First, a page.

Attine 2018

With support from Emory’s SPRINT program with the São Paulo Research Foundation (FAPESP), we brought a small group of biologists together to explore latest research and  potential for collaboration in studying the evolution of the fungus-growing ant symbiosis. Attendees included (from left to right in the photo): top row, Cameron Currie (Wisconsin), Andre Rodrigues (UNESP-RC – Brazil), Tim Read (Emory), Kendra Autumn (Utah), Bryn Dentinger (Utah), Caio Leal-Dutra (Aberystwyth), Aileen Berasategui (Emory), Ted Schultz (Smithsonian); bottom row, Caitlin Conn (Emory), Nicole Gerardo, Quimi Montoya (UNESP, Emory) and Mauricio Bacci (UNESP-RC).

It was an amazing few days of science.

Reunited

Nicole had the opportunity to see former lab techs Tarik Acevedo and Tiff Alcaide while visiting Penn State this week. Tarik is currently a grad student in soil sciences at Penn State, and Tiff is a lab tech in soil sciences.

Great to see these two!

ESA 2018

The Entomological Society of America Meeting brought together researchers from around the world studying insect symbioses. Jacob Russell and Molly Hunter organized a great session.

Martin Kaltenpoth, Hassan Salem and Nicole Gerardo after an excellent coffee at ESA in Vancouver.

One worm at a time…

Quote

Today, Kim Hoang sent the following:

“I finished experimental evolution!! It took over a year: July 13, 2017 – November 8, 2018”

What an amazing accomplishment. Kim’s experiment focuses on the evolution of a novel beneficial symbiosis between C. elegans and a bacteria that protects them from heat shock. So much work!

Aphids, Wings, Fungus: A Tale of Many Experiments

We recently had a paper come out examining under what conditions aphids begin to produce winged offspring upon fungal infection (Tan et al. 2018). Following on a previous paper from another group suggesting that aphids produce winged offspring upon fungal infection, our research started as a rotation project by Wen Hao Tan to examine whether bacterial symbionts that protect against fungal pathogens would alter the response. Through a set of careful experiments by Wen Hao, Miguel Reyes and Kim Hoang, we show that aphids do produce more winged aphids after fungal infection…. sometimes. Why it happens sometimes and not others, despite our best efforts, is not yet clear. Fredrick Leon, an undergrad in the lab, is following up now.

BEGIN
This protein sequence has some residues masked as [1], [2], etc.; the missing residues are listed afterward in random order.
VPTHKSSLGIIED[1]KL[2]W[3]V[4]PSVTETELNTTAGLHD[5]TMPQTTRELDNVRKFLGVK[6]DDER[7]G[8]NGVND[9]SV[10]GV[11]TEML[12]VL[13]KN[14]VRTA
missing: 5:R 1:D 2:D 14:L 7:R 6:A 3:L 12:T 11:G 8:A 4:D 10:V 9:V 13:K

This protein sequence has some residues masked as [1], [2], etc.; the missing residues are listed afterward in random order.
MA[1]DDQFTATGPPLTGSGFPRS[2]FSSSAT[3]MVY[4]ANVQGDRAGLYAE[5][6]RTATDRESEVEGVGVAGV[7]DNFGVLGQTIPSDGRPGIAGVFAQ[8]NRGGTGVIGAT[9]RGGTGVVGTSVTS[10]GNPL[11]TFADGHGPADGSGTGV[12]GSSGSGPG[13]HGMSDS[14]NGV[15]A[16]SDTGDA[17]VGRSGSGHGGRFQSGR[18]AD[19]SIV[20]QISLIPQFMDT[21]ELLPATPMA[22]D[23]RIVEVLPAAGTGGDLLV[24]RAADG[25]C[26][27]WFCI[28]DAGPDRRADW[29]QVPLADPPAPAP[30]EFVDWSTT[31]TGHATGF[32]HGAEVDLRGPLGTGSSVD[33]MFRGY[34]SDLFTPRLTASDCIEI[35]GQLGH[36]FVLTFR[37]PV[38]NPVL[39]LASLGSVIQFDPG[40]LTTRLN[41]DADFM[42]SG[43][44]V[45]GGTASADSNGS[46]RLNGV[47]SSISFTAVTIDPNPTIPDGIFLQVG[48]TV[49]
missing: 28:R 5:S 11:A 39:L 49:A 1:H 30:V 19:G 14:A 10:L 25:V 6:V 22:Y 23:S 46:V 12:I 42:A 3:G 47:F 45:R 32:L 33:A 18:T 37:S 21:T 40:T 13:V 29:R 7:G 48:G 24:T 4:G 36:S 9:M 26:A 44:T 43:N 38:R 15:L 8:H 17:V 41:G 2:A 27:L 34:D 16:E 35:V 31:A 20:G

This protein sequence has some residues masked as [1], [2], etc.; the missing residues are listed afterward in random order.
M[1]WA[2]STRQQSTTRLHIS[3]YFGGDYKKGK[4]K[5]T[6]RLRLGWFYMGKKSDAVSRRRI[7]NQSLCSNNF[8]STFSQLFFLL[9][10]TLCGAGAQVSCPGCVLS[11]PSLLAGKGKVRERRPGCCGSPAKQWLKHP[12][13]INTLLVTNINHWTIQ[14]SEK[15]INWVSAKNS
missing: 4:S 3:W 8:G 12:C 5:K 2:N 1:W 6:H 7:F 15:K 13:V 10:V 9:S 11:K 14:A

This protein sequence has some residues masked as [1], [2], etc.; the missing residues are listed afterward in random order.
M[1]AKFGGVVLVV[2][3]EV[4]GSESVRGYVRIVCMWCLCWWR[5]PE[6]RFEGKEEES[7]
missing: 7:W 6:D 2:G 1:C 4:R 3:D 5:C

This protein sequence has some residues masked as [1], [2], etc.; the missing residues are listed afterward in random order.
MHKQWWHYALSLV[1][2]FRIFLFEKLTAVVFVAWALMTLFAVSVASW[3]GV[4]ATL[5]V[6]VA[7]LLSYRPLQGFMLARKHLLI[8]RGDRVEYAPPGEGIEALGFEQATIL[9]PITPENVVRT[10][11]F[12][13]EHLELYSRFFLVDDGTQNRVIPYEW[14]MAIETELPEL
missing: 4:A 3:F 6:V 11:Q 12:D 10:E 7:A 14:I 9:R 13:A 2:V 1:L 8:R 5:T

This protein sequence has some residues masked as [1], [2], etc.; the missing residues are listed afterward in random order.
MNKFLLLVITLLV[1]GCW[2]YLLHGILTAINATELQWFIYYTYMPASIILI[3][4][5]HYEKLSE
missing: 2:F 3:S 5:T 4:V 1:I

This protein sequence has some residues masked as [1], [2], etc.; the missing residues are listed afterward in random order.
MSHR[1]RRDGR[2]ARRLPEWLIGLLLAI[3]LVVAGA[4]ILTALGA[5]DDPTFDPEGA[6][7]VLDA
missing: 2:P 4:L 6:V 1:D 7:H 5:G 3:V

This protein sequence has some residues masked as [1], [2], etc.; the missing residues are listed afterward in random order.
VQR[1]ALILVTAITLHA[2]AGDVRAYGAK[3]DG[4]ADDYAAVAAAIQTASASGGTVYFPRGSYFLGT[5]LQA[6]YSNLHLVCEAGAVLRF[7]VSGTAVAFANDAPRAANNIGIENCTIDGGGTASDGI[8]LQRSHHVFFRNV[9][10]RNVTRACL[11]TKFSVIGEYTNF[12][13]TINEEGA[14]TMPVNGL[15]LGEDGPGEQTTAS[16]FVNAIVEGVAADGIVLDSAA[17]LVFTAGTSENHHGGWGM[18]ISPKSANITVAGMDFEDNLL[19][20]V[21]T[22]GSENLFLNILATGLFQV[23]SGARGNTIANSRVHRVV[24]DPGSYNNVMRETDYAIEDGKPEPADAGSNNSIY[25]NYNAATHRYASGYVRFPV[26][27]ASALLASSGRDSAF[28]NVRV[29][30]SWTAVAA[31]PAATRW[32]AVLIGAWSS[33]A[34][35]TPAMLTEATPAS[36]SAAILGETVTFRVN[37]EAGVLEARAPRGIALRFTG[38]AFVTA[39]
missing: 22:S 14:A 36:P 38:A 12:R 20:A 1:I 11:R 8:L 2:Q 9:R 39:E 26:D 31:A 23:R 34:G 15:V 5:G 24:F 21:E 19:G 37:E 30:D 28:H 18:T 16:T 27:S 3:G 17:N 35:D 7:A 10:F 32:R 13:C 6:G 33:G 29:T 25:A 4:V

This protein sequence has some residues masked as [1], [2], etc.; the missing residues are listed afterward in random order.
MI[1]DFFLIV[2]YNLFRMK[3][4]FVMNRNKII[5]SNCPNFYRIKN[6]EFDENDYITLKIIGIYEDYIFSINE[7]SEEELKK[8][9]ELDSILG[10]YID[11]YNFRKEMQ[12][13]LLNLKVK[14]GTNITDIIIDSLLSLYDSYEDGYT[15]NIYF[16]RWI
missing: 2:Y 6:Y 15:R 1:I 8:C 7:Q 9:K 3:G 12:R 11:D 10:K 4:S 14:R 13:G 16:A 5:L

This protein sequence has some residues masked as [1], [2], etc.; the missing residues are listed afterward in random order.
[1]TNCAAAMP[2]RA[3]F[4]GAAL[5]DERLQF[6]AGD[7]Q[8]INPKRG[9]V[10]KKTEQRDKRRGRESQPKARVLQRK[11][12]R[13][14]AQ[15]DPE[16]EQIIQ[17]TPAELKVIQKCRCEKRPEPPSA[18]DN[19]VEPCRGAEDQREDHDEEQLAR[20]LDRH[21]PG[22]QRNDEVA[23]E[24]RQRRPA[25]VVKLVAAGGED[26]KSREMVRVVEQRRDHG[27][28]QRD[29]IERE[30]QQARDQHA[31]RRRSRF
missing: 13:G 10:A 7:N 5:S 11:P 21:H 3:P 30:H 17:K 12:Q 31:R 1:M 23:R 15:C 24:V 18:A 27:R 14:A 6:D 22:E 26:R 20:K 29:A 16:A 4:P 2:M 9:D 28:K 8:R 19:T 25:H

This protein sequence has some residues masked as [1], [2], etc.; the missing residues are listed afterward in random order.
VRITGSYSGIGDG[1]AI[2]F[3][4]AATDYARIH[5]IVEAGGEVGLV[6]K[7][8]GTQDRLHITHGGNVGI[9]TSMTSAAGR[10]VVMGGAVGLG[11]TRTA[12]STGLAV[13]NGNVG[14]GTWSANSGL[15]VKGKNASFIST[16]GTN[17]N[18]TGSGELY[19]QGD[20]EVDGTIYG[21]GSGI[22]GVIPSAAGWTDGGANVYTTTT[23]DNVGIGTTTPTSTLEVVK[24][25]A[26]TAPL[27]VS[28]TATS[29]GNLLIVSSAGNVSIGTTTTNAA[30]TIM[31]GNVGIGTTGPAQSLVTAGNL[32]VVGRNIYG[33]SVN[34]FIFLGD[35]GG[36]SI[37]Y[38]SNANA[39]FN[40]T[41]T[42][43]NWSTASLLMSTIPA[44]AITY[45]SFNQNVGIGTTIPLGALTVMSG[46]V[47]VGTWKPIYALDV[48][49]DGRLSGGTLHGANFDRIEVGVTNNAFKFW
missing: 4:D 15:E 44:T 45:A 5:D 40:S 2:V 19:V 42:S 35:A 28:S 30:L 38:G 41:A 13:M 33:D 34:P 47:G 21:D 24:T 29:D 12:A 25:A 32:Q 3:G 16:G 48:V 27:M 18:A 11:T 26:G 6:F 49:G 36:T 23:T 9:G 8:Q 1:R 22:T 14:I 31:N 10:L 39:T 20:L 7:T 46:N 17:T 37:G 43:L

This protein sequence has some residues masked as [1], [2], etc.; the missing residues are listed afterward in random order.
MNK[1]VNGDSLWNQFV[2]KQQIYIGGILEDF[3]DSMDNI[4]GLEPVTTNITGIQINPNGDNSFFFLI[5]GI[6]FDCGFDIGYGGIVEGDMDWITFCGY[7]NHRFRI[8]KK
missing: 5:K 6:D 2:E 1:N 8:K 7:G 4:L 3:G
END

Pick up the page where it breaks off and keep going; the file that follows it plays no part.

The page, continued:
New Arrivals: Scott and Quimi

Dr. Scott Villa recently joined the laboratory as an IRACDA FIRST program postdoctoral fellow. Scott received his PhD from the University of Utah, where he conducted a series of elegant experiments to study the impacts of lice adaptation to alternative pigeon hosts. This work was with Dale Clayton.

Scott will be developing the squash bug – Burkholderia system as a model to explore the impacts of symbiosis on sexual selection, hybridization, and reproductive isolation.

Quimi Vidaurre Montoya is a graduate from the laboratory of Andre Rodrigues. He is a mycologist studying the diversity, evolution and taxonomy of Escovopsis, a fungal parasite associated with the gardens of fungus-growing ants. We are excited to bring his expertise and love for fungi into the lab.

Undergrad Kino Maravillas receives research funding

by Nicole Gerardo

Kino received a grant from Emory to fund his collaborative research with postdoc Erika Diaz-Almeyda on how milpa agriculture (the planting of corn, beans and squash together) shapes the soil microbial community. The planting experiments were carried out at Oxford Farm, near Emory’s Oxford campus. We are so grateful for their support.

College for Life Sciences Fellowship from the Wissenschaftskolleg zu Berlin

by Nicole Gerardo

Postdoc Hassan Salem has officially left us for a journey to Berlin. He will continue his work while getting an opportunity to interact with leaders in the fields of symbiosis and evolutionary biology, including Nancy Moran, Joan Strassmann, Koos Boomsma, Howard Ochman and Dave Queller. Right now, it appears that they are helping him perfect his basic drawing skills.